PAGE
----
By Scott Hoffmann, CPA, Business Assurance & Advisory Services Senior Manager | Financial Services Industry Team
SEC Custody Rule’s No-Action Letter Provides Some Relief to Registered Investment Advisors (RIAs)
The SEC has issued a no-action letter providing relief from some investment advisors’ requirement to receive a surprise annual examination if their custody arrangement satisfies certain criteria. Since the passage of the Dodd-Frank Act in 2009, which required investment advisors who are determined to have custody of their clients’ accounts to undergo annual surprise examinations by independent accountants, there has been a lot of confusion and divergence in interpretation on what constitutes “custody.” In February 2017, the SEC issued a no-action letter that clarifies the definition of custody for the purpose of the examination.
SEC Custody Definition
The SEC defines “custody” as:
“[W]here it (the investment advisor) or its related person “holds, directly or indirectly, client funds or securities, or has any authority to obtain possession of them, in connection with advisory services [it] provide[s] to clients . . . .” Moreover, “custody” includes “[a]ny arrangement . . . under which [an investment adviser is] authorized or permitted to withdraw client funds or securities maintained with a custodian upon [its] instruction to the custodian . . . .”
What Is a Signed Letter of Authorization (SLOA)?
Some investment advisors had previously interpreted this definition to exclude from “custody” arrangements where the client would sign a “Signed Letter of Authorization” (SLOA), allowing the investment advisor to disburse funds only to pre-authorized third parties, and would therefore not receive the annual surprise examination.
Who is exempt from a surprise custody examination of client funds and securities?
The SEC disagreed with this interpretation, but instead allowed client accounts to be excluded from the surprise examination if the following conditions exists:
- The client provides an instruction to the qualified custodian, in writing, that includes the client’s signature, the third party’s name, and either the third party’s address or the third party’s account number at a custodian to which the transfer should be directed.
- The client authorizes the investment adviser, in writing, either on the qualified custodian’s form or separately, to direct transfers to the third party either on a specified schedule or from time to time.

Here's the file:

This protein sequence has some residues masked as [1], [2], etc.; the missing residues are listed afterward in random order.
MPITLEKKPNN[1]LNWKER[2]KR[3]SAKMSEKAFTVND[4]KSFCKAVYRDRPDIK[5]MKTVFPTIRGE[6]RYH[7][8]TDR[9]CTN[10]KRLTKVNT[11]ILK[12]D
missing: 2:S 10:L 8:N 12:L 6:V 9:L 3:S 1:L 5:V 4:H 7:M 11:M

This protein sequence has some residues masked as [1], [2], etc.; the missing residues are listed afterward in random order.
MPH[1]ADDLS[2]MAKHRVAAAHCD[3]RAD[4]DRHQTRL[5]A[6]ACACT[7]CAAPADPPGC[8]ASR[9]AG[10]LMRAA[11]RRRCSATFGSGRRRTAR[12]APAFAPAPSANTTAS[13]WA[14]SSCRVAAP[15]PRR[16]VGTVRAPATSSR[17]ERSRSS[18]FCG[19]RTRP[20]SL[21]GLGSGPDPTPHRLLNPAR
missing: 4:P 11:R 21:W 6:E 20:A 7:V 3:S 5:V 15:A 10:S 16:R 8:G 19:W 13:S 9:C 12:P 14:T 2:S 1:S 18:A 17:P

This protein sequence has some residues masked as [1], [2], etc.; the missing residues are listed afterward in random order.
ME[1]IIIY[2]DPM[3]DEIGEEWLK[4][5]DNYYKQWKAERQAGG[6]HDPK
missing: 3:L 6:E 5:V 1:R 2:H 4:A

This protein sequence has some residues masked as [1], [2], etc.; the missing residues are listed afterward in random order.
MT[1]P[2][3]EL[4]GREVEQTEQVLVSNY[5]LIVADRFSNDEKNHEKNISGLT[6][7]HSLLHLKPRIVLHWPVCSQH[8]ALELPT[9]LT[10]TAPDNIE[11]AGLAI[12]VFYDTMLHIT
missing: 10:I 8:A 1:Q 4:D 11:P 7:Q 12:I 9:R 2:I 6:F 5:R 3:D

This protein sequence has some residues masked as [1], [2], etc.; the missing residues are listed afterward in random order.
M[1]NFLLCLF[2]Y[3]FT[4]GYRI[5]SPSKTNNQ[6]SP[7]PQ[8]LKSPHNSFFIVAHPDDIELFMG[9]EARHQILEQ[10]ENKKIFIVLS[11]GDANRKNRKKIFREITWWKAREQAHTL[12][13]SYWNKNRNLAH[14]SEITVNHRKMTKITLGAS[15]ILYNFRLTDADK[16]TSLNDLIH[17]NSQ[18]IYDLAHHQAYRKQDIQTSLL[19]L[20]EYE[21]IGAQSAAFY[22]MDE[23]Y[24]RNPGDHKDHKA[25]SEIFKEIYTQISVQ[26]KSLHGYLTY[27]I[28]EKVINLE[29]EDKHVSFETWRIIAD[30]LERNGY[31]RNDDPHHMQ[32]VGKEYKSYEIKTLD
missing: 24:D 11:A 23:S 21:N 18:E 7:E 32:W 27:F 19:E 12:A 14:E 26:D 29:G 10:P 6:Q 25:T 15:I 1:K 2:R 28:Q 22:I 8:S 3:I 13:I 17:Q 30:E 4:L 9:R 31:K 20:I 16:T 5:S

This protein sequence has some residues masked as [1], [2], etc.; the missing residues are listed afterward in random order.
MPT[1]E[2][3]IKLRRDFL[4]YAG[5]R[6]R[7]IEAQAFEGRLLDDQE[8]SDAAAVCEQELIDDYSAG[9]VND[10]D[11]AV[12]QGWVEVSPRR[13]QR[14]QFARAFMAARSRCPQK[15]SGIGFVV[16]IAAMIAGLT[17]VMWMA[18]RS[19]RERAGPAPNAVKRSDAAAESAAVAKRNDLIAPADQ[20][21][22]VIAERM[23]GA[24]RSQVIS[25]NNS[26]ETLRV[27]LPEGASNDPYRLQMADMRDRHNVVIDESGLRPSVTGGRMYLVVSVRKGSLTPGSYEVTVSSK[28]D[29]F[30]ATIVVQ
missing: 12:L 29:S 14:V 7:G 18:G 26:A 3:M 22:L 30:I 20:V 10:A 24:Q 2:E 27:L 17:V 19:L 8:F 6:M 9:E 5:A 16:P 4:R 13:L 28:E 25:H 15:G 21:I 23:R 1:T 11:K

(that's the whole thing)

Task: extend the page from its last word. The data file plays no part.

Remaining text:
- The client’s qualified custodian performs appropriate verification of the instruction, such as a signature review or other method to verify the client’s authorization, and provides a transfer of funds notice to the client promptly after each transfer.
- The client has the ability to terminate or change the instruction to the client’s qualified custodian.
- The investment adviser has no authority or ability to designate or change the identity of the third party, the address, or any other information about the third party contained in the client’s instruction.
- The investment adviser maintains records showing that the third party is not a related party of the investment adviser or located at the same address as the investment adviser.
- The client’s qualified custodian sends the client, in writing, an initial notice confirming the instruction and an annual notice reconfirming the instruction.
Several large commonly used custodians such as TDAmeritrade and Charles Schwab have provided documentation to their advisor clients that certain of the accounts they custody satisfy the conditions related to the custodian’s policies. Investment advisors should check with their custodians directly to ensure their accounts satisfies the conditions above that relate to custodian practices.
Additionally, the SEC noted that even though accounts that satisfied the conditions noted above could be excluded from the surprise examination, they should still be listed as custodied funds on the advisor’s Form ADV. This no action letter may allow investment advisors to either reduce the number of accounts that are subject to the annual examination, or remove the examination requirement altogether.
Additional Resources for Financial Services companies
- SEC Evaluating Scaled Approach for Broker-Dealer Reporting and Audit Requirements
- Investor Relations – Important Changes Coming to your 2019 Partnership K-1
- IRS Issues New Guidance for Cryptocurrency Transactions
- Senators Introduce the Small Business Audit Correction Act
- Updates on Regulation Best Interest (Reg BI)
- Senior Investor Protection: What Broker-Dealers and Investment Advisors Need to Know
The information contained within this article is provided for informational purposes only and is current as of the date published. Online readers are advised not to act upon this information without seeking the service of a professional accountant, as this article is not a substitute for obtaining accounting, tax, or financial advice from a professional accountant.